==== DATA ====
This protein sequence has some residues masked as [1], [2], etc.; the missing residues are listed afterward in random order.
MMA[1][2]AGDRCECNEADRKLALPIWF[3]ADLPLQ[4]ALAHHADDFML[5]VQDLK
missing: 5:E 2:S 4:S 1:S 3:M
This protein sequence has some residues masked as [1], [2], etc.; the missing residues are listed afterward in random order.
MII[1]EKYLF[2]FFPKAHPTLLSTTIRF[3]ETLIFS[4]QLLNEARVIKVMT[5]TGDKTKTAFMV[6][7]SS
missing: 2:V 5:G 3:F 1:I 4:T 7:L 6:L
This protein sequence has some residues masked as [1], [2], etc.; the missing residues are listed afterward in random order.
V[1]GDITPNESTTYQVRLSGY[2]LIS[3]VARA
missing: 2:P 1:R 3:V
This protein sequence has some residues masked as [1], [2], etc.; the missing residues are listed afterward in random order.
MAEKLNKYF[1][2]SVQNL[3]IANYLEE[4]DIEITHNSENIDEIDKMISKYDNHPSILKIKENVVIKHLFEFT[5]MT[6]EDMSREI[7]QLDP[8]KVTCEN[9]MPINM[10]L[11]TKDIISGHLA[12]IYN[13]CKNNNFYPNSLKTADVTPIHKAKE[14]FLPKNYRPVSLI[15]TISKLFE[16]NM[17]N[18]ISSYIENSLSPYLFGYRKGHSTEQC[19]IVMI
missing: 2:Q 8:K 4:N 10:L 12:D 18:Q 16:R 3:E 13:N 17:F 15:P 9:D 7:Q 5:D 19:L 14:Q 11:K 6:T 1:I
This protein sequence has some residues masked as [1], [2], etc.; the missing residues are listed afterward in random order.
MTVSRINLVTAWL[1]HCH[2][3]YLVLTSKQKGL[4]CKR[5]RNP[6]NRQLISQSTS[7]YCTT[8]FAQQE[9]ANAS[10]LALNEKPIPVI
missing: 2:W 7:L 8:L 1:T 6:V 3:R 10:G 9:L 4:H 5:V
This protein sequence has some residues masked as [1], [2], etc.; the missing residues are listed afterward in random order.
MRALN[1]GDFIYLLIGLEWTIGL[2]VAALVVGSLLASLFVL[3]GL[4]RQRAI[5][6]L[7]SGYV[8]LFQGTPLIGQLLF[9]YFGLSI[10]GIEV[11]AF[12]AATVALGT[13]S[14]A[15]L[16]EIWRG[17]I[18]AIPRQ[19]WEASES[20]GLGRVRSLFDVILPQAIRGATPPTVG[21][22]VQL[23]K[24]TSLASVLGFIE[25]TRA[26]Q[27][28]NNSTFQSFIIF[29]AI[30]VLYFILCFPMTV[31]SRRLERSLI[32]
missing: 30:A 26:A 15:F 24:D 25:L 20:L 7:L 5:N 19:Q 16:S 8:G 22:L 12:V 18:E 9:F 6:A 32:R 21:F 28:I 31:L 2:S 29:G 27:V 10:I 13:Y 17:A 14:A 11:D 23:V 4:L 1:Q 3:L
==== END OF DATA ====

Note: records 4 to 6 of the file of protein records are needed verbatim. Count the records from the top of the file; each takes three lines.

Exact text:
This protein sequence has some residues masked as [1], [2], etc.; the missing residues are listed afterward in random order.
MAEKLNKYF[1][2]SVQNL[3]IANYLEE[4]DIEITHNSENIDEIDKMISKYDNHPSILKIKENVVIKHLFEFT[5]MT[6]EDMSREI[7]QLDP[8]KVTCEN[9]MPINM[10]L[11]TKDIISGHLA[12]IYN[13]CKNNNFYPNSLKTADVTPIHKAKE[14]FLPKNYRPVSLI[15]TISKLFE[16]NM[17]N[18]ISSYIENSLSPYLFGYRKGHSTEQC[19]IVMI
missing: 2:Q 8:K 4:N 10:L 12:D 18:Q 16:R 3:E 13:N 17:F 15:P 9:D 7:Q 5:D 19:L 14:Q 11:K 6:T 1:I
This protein sequence has some residues masked as [1], [2], etc.; the missing residues are listed afterward in random order.
MTVSRINLVTAWL[1]HCH[2][3]YLVLTSKQKGL[4]CKR[5]RNP[6]NRQLISQSTS[7]YCTT[8]FAQQE[9]ANAS[10]LALNEKPIPVI
missing: 2:W 7:L 8:L 1:T 6:V 3:R 10:G 9:L 4:H 5:V
This protein sequence has some residues masked as [1], [2], etc.; the missing residues are listed afterward in random order.
MRALN[1]GDFIYLLIGLEWTIGL[2]VAALVVGSLLASLFVL[3]GL[4]RQRAI[5][6]L[7]SGYV[8]LFQGTPLIGQLLF[9]YFGLSI[10]GIEV[11]AF[12]AATVALGT[13]S[14]A[15]L[16]EIWRG[17]I[18]AIPRQ[19]WEASES[20]GLGRVRSLFDVILPQAIRGATPPTVG[21][22]VQL[23]K[24]TSLASVLGFIE[25]TRA[26]Q[27][28]NNSTFQSFIIF[29]AI[30]VLYFILCFPMTV[31]SRRLERSLI[32]
missing: 30:A 26:A 15:F 24:D 25:L 20:L 7:L 5:N 19:Q 16:S 8:G 22:L 12:V 18:E 9:F 6:A 32:R 21:F 28:I 31:L 2:S 29:G 27:V 10:I 13:Y 17:A 14:A 11:D 23:V 4:L 1:Q 3:L